Skip to content

In Bayesian inference, do people cheat by rigging the prior?

Ulrich Atz writes in with a question:

A newcomer to Bayesian inference may argue that priors seem sooo subjective and can lead to any answer. There are many counter-arguments (e.g., it’s easier to cheat in other ways), but are there any pithy examples where scientists have abused the prior to get to the result they wanted? And if not, can we rely on this absence of evidence as evidence of absence?

I don’t know. It certainly could be possible to rig an analysis using a prior distribution, just as you can rig an analysis using data coding or exclusion rules, or by playing around with what variables are included in a least-squares regression. I don’t recall ever actually seeing this sort of cheatin’ Bayes, but maybe that’s just because Bayesian methods are not so commonly used.

I’d like to believe that in practice it’s harder to cheat using Bayesian methods because Bayesian methods are more transparent. If you cheat (or inadvertently cheat using forking paths) with data exclusion, coding, or subsetting, or setting up coefficients in a least squares regression, or deciding which “marginally significant” results to report, that can slip under the radar. But the prior distribution—that’s something everyone will notice. I could well imagine that the greater scrutiny attached to Bayesian methods makes it harder to cheat, at least in the obvious way by using a loaded prior.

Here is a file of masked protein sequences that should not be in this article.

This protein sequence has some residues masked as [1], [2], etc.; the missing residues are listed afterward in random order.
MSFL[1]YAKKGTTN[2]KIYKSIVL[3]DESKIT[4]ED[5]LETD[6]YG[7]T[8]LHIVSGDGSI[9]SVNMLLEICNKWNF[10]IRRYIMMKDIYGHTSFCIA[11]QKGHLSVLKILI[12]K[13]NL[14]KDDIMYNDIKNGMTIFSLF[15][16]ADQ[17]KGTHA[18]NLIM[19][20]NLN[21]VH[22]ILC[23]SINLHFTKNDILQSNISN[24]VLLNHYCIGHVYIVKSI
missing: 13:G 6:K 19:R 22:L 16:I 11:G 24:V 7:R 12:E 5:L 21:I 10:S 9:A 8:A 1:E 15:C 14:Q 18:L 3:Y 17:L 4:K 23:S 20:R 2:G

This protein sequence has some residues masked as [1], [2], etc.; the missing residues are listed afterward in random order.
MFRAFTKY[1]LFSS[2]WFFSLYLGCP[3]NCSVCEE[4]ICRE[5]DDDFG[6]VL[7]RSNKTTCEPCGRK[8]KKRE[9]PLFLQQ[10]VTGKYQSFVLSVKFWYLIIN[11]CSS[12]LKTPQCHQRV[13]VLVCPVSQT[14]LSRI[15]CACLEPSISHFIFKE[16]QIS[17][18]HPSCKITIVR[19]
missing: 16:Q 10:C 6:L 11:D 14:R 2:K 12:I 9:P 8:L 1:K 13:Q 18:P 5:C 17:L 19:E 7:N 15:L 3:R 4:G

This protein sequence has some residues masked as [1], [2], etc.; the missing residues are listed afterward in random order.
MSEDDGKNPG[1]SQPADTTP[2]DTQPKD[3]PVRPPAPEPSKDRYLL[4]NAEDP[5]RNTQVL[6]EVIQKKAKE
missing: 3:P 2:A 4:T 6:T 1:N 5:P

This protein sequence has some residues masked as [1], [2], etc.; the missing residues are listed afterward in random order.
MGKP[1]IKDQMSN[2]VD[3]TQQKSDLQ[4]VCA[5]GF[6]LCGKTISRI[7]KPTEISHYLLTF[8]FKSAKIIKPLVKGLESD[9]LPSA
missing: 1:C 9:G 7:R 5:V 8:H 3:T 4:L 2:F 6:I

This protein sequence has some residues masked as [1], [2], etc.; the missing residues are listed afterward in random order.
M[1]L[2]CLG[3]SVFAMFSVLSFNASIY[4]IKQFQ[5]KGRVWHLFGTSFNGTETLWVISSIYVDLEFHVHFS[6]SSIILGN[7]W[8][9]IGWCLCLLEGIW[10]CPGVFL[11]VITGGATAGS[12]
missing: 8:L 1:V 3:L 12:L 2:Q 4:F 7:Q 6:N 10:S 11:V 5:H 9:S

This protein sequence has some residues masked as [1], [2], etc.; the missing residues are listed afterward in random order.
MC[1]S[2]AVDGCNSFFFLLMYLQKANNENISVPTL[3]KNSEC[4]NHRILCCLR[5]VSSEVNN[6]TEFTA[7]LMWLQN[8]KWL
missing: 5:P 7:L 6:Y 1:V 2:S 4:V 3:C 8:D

1. Dieter Menne says:

    >> But the prior distribution—that’s something everyone will notice.

    Objection, your honor. It is almost impossible to publish the prior in a medical journal, so nobody will notice. Therefore, reviewers are cautious: “Please focus on the results, and use objective methods without personal priors”.

    Please don’t kill the messenger… Should I start to argue “we have tried with different priors, and results are insensitive to these within a large margin”. Reviewer: then why not use … ahem … objective methods.

    Sorry, I am sympathetic to your arguments, but life out in medical reviewer hell make one cynical. Journal with professional statistical reviewers are rare, and you cannot always publish in BMJ or Nature

    • Garnett says:

      It’s interesting how much this varies from field to field. Reviewers in my area, hearing research, have not even blinked at the notion of subjective priors. The reviewers *do* regularly ask for binary results (‘significant’ or ‘not significant’), but I’ve never seen them care about prior subjectivity. On the other hand, our research group is one of the only people in this entire field to use Bayesian methods. My guess is that the potentially “insidious” nature of subjective priors has not yet entered the reviewer’s mindset.

  2. Tom Passin says:

    The choice of prior is yet another researcher degree of freedom. I suspect that it is one that is particularly susceptible to unconscious adjustment.

  3. Ben says: